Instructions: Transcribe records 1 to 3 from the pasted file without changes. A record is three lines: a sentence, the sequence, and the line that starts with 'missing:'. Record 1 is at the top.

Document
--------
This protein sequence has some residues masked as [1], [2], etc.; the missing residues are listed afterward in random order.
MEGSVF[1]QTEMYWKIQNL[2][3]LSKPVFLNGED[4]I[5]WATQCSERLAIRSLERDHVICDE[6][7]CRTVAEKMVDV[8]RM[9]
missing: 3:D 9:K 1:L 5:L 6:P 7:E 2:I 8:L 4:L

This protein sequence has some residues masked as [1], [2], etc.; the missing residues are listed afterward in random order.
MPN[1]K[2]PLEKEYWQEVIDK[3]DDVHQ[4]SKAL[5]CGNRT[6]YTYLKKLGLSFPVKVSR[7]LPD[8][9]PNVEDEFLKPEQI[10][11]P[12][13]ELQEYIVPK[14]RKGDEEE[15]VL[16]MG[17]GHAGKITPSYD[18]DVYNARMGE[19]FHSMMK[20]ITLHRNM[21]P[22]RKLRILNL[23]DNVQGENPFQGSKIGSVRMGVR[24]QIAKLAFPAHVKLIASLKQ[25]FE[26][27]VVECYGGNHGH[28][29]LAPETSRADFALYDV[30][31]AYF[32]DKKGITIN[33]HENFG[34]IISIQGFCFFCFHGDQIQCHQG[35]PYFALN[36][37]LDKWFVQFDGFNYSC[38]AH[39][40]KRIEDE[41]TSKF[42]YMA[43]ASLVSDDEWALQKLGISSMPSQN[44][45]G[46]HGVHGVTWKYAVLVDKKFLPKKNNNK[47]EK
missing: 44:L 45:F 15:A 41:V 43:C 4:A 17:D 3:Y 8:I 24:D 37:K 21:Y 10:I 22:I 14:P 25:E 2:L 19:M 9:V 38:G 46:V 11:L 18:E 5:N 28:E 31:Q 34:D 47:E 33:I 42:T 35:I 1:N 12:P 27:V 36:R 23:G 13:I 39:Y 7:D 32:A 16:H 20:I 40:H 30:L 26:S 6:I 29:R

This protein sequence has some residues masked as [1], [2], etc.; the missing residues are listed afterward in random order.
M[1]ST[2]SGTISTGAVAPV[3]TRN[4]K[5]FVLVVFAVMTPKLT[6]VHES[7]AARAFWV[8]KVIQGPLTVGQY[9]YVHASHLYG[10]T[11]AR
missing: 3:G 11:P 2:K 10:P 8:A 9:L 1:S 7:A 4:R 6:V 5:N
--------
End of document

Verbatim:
This protein sequence has some residues masked as [1], [2], etc.; the missing residues are listed afterward in random order.
MEGSVF[1]QTEMYWKIQNL[2][3]LSKPVFLNGED[4]I[5]WATQCSERLAIRSLERDHVICDE[6][7]CRTVAEKMVDV[8]RM[9]
missing: 3:D 9:K 1:L 5:L 6:P 7:E 2:I 8:L 4:L

This protein sequence has some residues masked as [1], [2], etc.; the missing residues are listed afterward in random order.
MPN[1]K[2]PLEKEYWQEVIDK[3]DDVHQ[4]SKAL[5]CGNRT[6]YTYLKKLGLSFPVKVSR[7]LPD[8][9]PNVEDEFLKPEQI[10][11]P[12][13]ELQEYIVPK[14]RKGDEEE[15]VL[16]MG[17]GHAGKITPSYD[18]DVYNARMGE[19]FHSMMK[20]ITLHRNM[21]P[22]RKLRILNL[23]DNVQGENPFQGSKIGSVRMGVR[24]QIAKLAFPAHVKLIASLKQ[25]FE[26][27]VVECYGGNHGH[28][29]LAPETSRADFALYDV[30][31]AYF[32]DKKGITIN[33]HENFG[34]IISIQGFCFFCFHGDQIQCHQG[35]PYFALN[36][37]LDKWFVQFDGFNYSC[38]AH[39][40]KRIEDE[41]TSKF[42]YMA[43]ASLVSDDEWALQKLGISSMPSQN[44][45]G[46]HGVHGVTWKYAVLVDKKFLPKKNNNK[47]EK
missing: 44:L 45:F 15:A 41:V 43:C 4:A 17:D 3:Y 8:I 24:D 37:K 21:Y 10:I 22:I 14:P 25:E 2:L 19:M 9:V 38:G 46:V 11:L 18:E 5:N 28:E 31:Q 34:D 47:E 33:I 42:T 35:I 1:N 12:P 27:V 36:R 23:G 13:I 39:Y 7:D 32:A 16:H 20:I 40:H 30:L 26:S 6:I 29:R

This protein sequence has some residues masked as [1], [2], etc.; the missing residues are listed afterward in random order.
M[1]ST[2]SGTISTGAVAPV[3]TRN[4]K[5]FVLVVFAVMTPKLT[6]VHES[7]AARAFWV[8]KVIQGPLTVGQY[9]YVHASHLYG[10]T[11]AR
missing: 3:G 11:P 2:K 10:P 8:A 9:L 1:S 7:A 4:R 6:V 5:N